Junctional Ectopic Tachycardia

Updated: Nov 30, 2020
  • Author: M Silvana Horenstein, MD; Chief Editor: Stuart Berger, MD  more...
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Junctional ectopic tachycardia (JET) is characterized by rapid heart rate for a person's age that is driven by a focus with abnormal automaticity within or immediately adjacent to the atrioventricular (AV) junction of the cardiac conduction system (ie, AV node–His bundle complex). It does not have the electrophysiologic features associated with reentrant tachycardia (eg, AV node reentry) because this form of tachycardia does not respond to a single extrastimulus, does not convert with programmed stimulation or cardioversion, and may or may not have ventriculoatrial (VA) dissociation; also, administration of adenosine results in VA dissociation without termination. The QRS is usually normal, and retrograde P waves may be seen in the terminal portion of the QRS.

JET primarily occurs in two forms: idiopathic chronic junctional ectopic tachycardia, which is observed in the setting of a structurally normal heart, and transient postoperative junctional ectopic tachycardia occurs following repair of congenital heart disease.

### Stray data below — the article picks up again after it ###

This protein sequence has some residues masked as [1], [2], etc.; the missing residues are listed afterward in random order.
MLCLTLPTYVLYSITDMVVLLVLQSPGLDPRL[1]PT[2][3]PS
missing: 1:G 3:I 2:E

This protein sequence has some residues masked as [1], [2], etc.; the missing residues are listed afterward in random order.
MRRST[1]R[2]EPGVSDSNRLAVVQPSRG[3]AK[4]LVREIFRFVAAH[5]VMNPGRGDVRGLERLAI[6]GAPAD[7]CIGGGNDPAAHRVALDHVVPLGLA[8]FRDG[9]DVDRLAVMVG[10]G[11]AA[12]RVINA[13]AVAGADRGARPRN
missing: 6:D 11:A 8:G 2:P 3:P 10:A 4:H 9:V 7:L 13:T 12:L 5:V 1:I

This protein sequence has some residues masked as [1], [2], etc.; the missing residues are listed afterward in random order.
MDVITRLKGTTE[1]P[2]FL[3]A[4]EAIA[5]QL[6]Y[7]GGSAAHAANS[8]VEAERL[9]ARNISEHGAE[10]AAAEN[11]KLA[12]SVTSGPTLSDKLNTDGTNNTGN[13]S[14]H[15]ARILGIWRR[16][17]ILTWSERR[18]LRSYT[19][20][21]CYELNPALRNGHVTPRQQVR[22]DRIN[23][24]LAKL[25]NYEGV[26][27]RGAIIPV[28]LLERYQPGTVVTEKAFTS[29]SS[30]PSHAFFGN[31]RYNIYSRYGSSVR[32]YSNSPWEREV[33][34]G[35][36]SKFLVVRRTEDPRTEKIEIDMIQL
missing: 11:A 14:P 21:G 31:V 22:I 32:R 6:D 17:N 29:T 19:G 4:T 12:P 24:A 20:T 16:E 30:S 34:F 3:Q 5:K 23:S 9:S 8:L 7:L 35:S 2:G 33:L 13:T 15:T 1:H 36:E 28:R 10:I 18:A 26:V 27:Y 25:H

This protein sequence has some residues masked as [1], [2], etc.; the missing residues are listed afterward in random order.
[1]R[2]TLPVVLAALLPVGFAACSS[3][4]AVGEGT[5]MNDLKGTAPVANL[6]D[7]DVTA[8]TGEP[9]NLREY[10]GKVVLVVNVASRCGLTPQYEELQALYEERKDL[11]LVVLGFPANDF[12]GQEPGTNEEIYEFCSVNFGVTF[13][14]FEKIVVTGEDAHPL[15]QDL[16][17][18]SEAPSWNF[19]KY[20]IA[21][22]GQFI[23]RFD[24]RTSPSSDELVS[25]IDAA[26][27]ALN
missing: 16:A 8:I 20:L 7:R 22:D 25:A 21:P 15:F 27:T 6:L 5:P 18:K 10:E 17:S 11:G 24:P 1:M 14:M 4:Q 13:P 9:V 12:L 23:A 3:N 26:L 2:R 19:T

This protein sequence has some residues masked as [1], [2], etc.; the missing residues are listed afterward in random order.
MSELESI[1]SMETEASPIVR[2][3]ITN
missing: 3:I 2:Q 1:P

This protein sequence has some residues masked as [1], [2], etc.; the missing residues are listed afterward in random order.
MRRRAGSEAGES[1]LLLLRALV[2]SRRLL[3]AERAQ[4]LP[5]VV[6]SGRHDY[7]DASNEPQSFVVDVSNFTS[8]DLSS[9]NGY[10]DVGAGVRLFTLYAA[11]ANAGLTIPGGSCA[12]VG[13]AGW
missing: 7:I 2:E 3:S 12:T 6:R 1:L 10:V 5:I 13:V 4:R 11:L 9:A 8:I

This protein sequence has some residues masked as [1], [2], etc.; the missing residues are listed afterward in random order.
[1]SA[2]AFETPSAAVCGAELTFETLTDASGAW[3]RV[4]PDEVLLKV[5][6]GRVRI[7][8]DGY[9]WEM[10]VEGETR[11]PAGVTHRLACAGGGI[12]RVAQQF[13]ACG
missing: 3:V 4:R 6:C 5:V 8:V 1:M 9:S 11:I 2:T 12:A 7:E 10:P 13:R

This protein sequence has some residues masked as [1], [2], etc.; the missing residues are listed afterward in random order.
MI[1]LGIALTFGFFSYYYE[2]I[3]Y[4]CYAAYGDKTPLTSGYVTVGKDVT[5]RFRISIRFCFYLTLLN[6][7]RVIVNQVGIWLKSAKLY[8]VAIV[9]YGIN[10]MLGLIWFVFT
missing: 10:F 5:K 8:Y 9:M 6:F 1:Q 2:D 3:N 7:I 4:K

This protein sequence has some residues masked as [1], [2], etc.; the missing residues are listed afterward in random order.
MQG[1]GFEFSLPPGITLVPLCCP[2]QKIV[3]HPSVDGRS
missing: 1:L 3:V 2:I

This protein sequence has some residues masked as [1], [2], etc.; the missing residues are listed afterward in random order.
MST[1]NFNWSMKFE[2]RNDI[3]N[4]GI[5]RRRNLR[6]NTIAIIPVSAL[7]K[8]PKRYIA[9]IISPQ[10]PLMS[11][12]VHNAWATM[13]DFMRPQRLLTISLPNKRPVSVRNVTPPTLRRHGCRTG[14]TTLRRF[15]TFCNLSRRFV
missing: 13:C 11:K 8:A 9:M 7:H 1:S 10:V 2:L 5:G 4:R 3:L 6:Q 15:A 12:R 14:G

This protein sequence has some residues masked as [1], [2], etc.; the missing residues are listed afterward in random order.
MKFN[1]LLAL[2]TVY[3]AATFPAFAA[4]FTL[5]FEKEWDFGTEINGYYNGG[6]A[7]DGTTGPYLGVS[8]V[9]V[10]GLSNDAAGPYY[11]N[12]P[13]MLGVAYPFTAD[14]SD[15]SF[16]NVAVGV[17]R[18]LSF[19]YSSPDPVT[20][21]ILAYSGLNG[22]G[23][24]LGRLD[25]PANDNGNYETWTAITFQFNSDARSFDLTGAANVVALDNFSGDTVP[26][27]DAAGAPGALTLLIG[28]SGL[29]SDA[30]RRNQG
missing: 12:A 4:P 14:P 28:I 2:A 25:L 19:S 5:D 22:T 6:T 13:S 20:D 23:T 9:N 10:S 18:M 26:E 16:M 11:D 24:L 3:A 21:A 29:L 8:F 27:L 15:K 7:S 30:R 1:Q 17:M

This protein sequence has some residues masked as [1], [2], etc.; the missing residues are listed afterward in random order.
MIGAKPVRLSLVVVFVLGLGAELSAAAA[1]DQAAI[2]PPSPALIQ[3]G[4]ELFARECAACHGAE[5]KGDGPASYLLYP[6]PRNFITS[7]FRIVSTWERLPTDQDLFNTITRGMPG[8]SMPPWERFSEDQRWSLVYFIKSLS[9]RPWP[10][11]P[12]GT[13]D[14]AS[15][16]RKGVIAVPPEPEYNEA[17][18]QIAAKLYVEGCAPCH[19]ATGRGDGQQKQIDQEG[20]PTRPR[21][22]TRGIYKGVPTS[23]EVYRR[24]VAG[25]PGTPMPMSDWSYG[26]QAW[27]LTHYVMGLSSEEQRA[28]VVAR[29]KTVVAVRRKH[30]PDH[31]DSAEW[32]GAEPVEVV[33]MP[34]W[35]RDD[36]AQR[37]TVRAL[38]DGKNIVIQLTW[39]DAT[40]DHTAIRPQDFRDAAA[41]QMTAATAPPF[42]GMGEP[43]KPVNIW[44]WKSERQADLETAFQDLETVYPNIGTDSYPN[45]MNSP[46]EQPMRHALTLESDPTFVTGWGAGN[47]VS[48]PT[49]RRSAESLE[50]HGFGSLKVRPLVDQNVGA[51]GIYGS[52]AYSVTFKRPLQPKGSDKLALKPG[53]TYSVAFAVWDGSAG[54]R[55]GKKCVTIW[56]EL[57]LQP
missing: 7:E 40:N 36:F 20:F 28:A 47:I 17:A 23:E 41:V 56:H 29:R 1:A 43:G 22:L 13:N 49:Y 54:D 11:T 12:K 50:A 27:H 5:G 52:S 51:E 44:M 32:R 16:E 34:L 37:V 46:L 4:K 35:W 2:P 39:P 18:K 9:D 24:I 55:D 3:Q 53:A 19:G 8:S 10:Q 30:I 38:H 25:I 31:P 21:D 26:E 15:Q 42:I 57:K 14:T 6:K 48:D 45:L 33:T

In addition, nonparoxysmal junctional tachycardia is a related but rare pattern of arrhythmia that can be observed in the setting of digoxin toxicity.

For patient education resources, see Heart Health Center, as well as Supraventricular Tachycardia.



The pathophysiology of JET is unclear. Postoperative JET is associated with manipulation within the crux of the heart. It is believed to be secondary to trauma, infiltrative hemorrhage, or inflammation of the conduction tissue. [1] The incidence of JET after cardiac surgery is approximately 14%. Specifically, tetralogy of Fallot repair and longer aortic cross clamp times increase the risk of developing postoperative JET. [2] Congenital JET is rare and difficult to control. It is most often incessant, and many patients require multiple antiarrhythmic medications, ablation, and even pacemaker insertion due to resultant complete AV node block.

As implied by the synonym junctional automatic tachycardia, the mechanism may be automaticity. Others have suggested that triggered activity is responsible for this disorder. [3]

The location of the responsible tissue is probably truly ectopic to the primary conduction pathway of the AV junction because JET has been successfully treated by the application of radiofrequency catheter lesions without the production of AV block. Intracardiac mapping shows a normal heart volume interval and VA dissociation, or VA association if VA conduction is present.